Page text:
“Dirty Laundry“ is a hit song written by Don Henley and Danny Kortchmar, from Henley’s debut solo album I Can’t Stand Still, released in 1982. The song hit #1 on the Billboard Top Album Tracks chart in October 1982, prior to being issued as a 45. Lyrically, the song describes mass media sensationalism and yellow journalism, featuring sound effects such as ringing phones and cameras taking pictures.
Released as the second single from I Can’t Stand Still, it spent four weeks at #3 on the Billboard Hot 100 in early 1983. The single was quickly certified Gold by the Recording Industry Association of America, representing sales of over one million records in the US.
The song is about the callousness (and callowness) of TV news reporting as well as the tabloidization of all news. Henley sings from the standpoint of a news anchorman who “could have been an actor, but I wound up here”, and thus is not a real journalist. The song’s theme is that TV news coverage focuses too much on negative and sensationalist news; in particular, deaths, disasters, and scandals, with little regard to the consequences or for what is important (“We all know that crap is king”). The song was inspired by the intrusive press coverage surrounding the deaths of John Belushi and Natalie Wood, and Henley’s own arrest in 1980. Lines in the second verse, “Is the head dead yet?”, actually comes from journalism lingo, and refers to the major headline story being ready to post or print. If a head is dead, it has already been set and is being printed or created, and it is now too late to make changes to the story.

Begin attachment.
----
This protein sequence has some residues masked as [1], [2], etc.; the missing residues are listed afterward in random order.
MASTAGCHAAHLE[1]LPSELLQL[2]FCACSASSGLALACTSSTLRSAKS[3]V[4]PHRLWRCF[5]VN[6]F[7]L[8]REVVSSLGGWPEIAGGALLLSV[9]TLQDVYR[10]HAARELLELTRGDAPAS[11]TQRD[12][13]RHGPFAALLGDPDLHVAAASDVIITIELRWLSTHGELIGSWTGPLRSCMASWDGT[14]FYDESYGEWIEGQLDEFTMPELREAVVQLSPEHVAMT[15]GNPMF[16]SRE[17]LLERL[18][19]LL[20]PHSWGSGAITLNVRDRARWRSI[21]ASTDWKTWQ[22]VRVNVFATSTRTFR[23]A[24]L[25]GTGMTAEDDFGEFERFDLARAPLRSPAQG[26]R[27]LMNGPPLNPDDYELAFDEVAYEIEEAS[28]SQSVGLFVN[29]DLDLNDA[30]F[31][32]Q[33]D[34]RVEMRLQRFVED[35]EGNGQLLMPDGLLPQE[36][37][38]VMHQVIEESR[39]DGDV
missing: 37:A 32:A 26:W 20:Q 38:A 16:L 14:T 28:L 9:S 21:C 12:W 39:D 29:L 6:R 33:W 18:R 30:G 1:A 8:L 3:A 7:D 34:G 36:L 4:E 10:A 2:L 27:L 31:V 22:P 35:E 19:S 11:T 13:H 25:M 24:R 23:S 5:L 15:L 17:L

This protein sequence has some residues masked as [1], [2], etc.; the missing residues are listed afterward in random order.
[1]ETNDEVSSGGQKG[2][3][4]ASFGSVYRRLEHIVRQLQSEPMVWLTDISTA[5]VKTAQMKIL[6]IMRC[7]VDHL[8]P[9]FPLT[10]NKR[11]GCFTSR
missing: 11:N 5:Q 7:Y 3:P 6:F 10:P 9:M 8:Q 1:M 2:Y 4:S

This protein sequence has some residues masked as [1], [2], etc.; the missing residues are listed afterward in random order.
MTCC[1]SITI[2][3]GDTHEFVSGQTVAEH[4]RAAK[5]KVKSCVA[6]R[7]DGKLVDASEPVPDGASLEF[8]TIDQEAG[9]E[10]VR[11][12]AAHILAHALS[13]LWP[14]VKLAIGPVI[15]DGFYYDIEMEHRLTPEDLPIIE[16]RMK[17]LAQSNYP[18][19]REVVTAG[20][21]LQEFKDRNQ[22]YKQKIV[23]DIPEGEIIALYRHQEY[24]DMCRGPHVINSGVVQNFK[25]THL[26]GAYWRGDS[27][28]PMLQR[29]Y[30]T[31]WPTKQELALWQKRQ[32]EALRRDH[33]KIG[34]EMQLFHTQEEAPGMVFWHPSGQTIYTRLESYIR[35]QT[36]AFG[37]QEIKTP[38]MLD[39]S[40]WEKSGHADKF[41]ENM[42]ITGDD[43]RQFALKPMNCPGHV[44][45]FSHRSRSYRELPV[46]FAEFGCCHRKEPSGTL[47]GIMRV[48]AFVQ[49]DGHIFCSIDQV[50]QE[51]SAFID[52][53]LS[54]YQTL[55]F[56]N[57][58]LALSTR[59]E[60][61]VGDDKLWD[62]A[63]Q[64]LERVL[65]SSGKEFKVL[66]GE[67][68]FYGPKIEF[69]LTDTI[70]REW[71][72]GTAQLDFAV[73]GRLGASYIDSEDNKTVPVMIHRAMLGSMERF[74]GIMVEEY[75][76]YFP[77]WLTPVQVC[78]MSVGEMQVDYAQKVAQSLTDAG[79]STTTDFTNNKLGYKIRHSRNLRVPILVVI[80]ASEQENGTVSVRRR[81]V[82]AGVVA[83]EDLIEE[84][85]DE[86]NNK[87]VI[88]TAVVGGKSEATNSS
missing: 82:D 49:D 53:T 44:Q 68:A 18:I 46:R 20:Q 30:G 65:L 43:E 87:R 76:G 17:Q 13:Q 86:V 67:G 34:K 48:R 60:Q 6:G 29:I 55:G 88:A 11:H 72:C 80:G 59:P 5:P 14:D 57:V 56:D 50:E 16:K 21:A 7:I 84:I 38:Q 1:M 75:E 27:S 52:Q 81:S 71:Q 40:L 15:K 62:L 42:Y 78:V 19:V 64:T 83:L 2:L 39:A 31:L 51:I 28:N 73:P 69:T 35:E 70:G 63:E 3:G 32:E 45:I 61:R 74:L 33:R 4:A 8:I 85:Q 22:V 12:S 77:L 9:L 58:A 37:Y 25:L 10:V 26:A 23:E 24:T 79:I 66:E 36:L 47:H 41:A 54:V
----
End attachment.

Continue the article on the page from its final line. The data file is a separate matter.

Among the musicians on the record were Timothy B. Schmit and Joe Walsh, two of Henley’s Eagles bandmates. Walsh performs the first guitar solo, followed by Steve Lukather of the band Toto; the guitar basic tracks are played by Danny Kortchmar who also helped Henley composing this song. Jeff Porcaro (also of Toto) plays the drums on this track.
I Can’t Stand Still is the debut studio solo album by Don Henley, the lead vocalist and drummer for the Eagles. The album was released in 1982 originally on Asylum Records, and then re-released in 1999 by Warner Bros. Records. The album has yet to be made available legally to download, although the song “Dirty […]
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